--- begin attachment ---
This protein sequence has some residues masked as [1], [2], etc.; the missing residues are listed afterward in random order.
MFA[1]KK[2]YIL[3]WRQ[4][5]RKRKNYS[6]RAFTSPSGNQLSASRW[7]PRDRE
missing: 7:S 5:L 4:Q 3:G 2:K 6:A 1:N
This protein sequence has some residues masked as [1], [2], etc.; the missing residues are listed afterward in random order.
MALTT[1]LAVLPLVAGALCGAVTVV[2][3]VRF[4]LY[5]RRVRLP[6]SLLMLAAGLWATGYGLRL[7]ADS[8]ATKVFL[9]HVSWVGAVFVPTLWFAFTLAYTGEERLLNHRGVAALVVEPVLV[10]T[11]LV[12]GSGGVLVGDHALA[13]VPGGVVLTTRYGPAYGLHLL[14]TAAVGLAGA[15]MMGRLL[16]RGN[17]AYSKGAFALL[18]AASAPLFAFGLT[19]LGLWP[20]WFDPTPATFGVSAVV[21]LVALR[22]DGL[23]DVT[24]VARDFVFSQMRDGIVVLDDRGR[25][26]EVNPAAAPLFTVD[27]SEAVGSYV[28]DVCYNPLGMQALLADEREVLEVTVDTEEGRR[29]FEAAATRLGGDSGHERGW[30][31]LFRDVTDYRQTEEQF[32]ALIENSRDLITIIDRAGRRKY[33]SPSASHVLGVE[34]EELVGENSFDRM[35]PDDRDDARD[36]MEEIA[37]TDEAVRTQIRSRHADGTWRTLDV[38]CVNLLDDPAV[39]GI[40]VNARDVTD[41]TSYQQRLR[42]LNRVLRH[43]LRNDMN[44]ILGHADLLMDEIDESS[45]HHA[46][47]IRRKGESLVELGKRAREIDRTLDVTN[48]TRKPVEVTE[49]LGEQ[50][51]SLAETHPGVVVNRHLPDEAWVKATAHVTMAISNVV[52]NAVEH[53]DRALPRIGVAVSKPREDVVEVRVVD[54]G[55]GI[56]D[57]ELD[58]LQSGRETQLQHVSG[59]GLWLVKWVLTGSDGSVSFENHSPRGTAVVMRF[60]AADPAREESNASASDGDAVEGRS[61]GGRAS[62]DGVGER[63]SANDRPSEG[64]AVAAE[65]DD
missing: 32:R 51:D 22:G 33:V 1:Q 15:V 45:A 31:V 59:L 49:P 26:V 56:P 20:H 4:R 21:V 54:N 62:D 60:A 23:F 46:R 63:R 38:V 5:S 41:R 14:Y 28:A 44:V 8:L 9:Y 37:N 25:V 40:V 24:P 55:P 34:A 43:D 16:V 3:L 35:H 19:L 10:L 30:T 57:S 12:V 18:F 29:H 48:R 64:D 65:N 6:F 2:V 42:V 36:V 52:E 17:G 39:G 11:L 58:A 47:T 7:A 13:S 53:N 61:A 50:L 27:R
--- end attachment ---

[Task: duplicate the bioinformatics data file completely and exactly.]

This protein sequence has some residues masked as [1], [2], etc.; the missing residues are listed afterward in random order.
MFA[1]KK[2]YIL[3]WRQ[4][5]RKRKNYS[6]RAFTSPSGNQLSASRW[7]PRDRE
missing: 7:S 5:L 4:Q 3:G 2:K 6:A 1:N
This protein sequence has some residues masked as [1], [2], etc.; the missing residues are listed afterward in random order.
MALTT[1]LAVLPLVAGALCGAVTVV[2][3]VRF[4]LY[5]RRVRLP[6]SLLMLAAGLWATGYGLRL[7]ADS[8]ATKVFL[9]HVSWVGAVFVPTLWFAFTLAYTGEERLLNHRGVAALVVEPVLV[10]T[11]LV[12]GSGGVLVGDHALA[13]VPGGVVLTTRYGPAYGLHLL[14]TAAVGLAGA[15]MMGRLL[16]RGN[17]AYSKGAFALL[18]AASAPLFAFGLT[19]LGLWP[20]WFDPTPATFGVSAVV[21]LVALR[22]DGL[23]DVT[24]VARDFVFSQMRDGIVVLDDRGR[25][26]EVNPAAAPLFTVD[27]SEAVGSYV[28]DVCYNPLGMQALLADEREVLEVTVDTEEGRR[29]FEAAATRLGGDSGHERGW[30][31]LFRDVTDYRQTEEQF[32]ALIENSRDLITIIDRAGRRKY[33]SPSASHVLGVE[34]EELVGENSFDRM[35]PDDRDDARD[36]MEEIA[37]TDEAVRTQIRSRHADGTWRTLDV[38]CVNLLDDPAV[39]GI[40]VNARDVTD[41]TSYQQRLR[42]LNRVLRH[43]LRNDMN[44]ILGHADLLMDEIDESS[45]HHA[46][47]IRRKGESLVELGKRAREIDRTLDVTN[48]TRKPVEVTE[49]LGEQ[50][51]SLAETHPGVVVNRHLPDEAWVKATAHVTMAISNVV[52]NAVEH[53]DRALPRIGVAVSKPREDVVEVRVVD[54]G[55]GI[56]D[57]ELD[58]LQSGRETQLQHVSG[59]GLWLVKWVLTGSDGSVSFENHSPRGTAVVMRF[60]AADPAREESNASASDGDAVEGRS[61]GGRAS[62]DGVGER[63]SANDRPSEG[64]AVAAE[65]DD
missing: 32:R 51:D 22:G 33:V 1:Q 15:V 45:A 31:V 59:L 49:P 26:V 56:P 20:H 4:R 21:V 54:N 62:D 60:A 23:F 46:R 63:R 38:V 5:S 41:R 14:Y 28:A 44:V 8:L 9:Y 37:N 25:V 40:V 24:P 55:P 34:A 43:D 16:V 3:L 35:H 19:L 10:L 30:T 57:S 12:V 18:F 29:H 48:R 64:D 65:N 6:F 2:V 42:V 36:V 52:E 17:G 39:G 11:L 58:A 47:T 7:A 13:S 53:N 61:A 50:L 27:R